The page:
Aspen Untucked: The importance of the Denver Post |

Aspen Untucked: The importance of the Denver Post

Barbara Platts
A large offset printing press running a long roll off paper over its rollers at high speed.
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By Monday, 25 newsroom employees at The Denver Post had to leave their jobs. These staffers include editors, reporters, photographers, videographers and designers as well as many other professions that create the print and online content that is available to us every day. The newsroom now has fewer than 100 employees left and five more have to be laid off by the beginning of July. This few staffers is unprecedented for a metropolitan newspaper that primarily covers 3 million people in its direct area and 5.6 million statewide.

Sadly, these kinds of layoffs have become business as usual for The Denver Post, which is the largest publication in Colorado and refers to itself as the “Voice of the Rocky Mountain Empire.” The newsroom had more than 220 employees in 2007, but that number has decreased since then, and more significantly so in the past eight years after the hedge fund Alden Global Capital purchased the Post’s parent company. Along with layoffs, several editors and reporters have quit because of Alden’s management style. Former editor Gregory L. Moore admitted that he resigned in March 2016 because he was tired of laying off journalists.

The recent history of the Post, as well as other newspapers in our state’s capital, is simply not right. Some like to blame it on the digital age and the “death of print journalism,” but several other city’s publications have found success, even in our ever-moving, clickbait culture. The Denver Post editorial team recognizes the new challenges, but said in an op-ed April 8 that those aren’t the main reasons the newsroom is crumbling. It’s because of Alden. In this issue, there also were several opinion pieces from former editors and reporters blaming the hedge fund for poor management of funds and advocating the existence of The Denver Post. The main editorial, titled “News Matters,” cited their article as a plea to Alden, and to the people of Colorado, to stick up for and save the publication before it’s too late.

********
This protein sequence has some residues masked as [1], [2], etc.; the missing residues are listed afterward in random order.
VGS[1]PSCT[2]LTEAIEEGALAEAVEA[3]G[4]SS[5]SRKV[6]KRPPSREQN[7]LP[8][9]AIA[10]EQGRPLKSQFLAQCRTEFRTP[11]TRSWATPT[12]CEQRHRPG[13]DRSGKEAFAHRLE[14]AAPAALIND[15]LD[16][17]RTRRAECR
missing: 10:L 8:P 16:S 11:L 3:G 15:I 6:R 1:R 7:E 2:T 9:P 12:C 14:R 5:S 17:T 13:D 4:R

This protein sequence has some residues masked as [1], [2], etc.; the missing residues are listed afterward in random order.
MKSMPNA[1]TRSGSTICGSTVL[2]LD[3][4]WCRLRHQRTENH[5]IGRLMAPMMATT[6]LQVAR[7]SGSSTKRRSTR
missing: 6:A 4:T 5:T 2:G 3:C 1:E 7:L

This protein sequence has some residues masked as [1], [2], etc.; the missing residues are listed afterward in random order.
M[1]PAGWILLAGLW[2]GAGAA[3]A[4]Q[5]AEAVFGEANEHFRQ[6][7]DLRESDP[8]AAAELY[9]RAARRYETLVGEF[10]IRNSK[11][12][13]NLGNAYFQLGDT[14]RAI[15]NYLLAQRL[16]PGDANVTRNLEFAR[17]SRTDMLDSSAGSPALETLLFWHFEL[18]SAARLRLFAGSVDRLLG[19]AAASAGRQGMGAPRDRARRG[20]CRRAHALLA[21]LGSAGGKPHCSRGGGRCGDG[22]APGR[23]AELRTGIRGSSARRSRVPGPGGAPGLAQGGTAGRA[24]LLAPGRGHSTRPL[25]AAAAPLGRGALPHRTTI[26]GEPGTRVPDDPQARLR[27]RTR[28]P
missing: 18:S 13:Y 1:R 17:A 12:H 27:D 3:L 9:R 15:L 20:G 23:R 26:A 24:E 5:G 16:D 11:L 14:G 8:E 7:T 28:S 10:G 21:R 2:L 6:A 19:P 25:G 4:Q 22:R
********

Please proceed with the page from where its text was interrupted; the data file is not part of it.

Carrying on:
“A news organization like ours ought to be seen, especially by our owner, as a necessary public institution vital to the very maintenance of our grand democratic experiment,” the editorial stated.

This is not the first time The Denver Post, and others, have protested against Alden. In June 2016, the newspaper’s journalists, as well as ones from other publications, took to the streets to protest how the publication was being starved of its resources. However, this is the first time The Post’s employees have called out Alden so blatantly in print. This is not a typical strategy for journalists, who believe in unbiased reporting, but it’s clear that their owner has pushed them to the breaking point.

Alden Global Capital owns Digital First Media, a newspaper chain with nearly 100 newspapers coast to coast, including Boulder’s Daily Camera and the Longmont Times-Call. There are many clear signs that Alden is not managing its newspaper company well, including a recent admission in court filings that it has diverted hundreds of millions of dollars away from its papers and into other investments. If you Google “Alden Global Capital,” you’ll find that the first several pages are filled with stories of how the company kills newspapers. There’s even a website called Alden Exposed that is encouraging people to sign a petition to call out Randall Smith, the founder of Alden. The group’s website says it currently has 11,000 signatures.

Regardless of one’s feelings for The Denver Post and other mainstream media outlets, one thing is for certain: This newspaper must be saved. Many in the valley may think this doesn’t affect them. We have several papers from Glenwood Springs to Aspen, as well as several other media outlets, that are doing quite well. I’m not trying to discredit those outlets or the talented reporters who work for them. Journalism, like many professions, thrives off competition. The less newspapers and news outlets we have, the less informed the public will be and the less accountable politicians and executives in the private and public sectors will be to the citizens.

There’s nothing good about having fewer journalists in Denver, as Lee Ann Colacioppo, the editor of The Denver Post, said in a staff memo when these layoffs were announced in mid-March. There’s also nothing good about having less journalists in the state, in this country or in this world. Democracy doesn’t work without the fourth estate. We live in an age where there are plenty of “citizen journalists” and bloggers out there, but they don’t do the same kind of investigations and research that professional reporters do.

If you have time this week, please read the full Denver Post editorial online. I’m not sure yet what each of us, as citizens, can do to save this newspaper and find it a responsible buyer, but we can start by speaking up. Share the story on social media, email it to friends or colleagues, and consider buying an online or print subscription. We all must show our support for journalism or the state that we love may soon be without one of its main and most credible voices. And we won’t like the outcome from that.

Barbara Platts believes in The Denver Post’s mission wholeheartedly and subscribes for print and online content. Reach her at or on Twitter @BarbaraPlatts.

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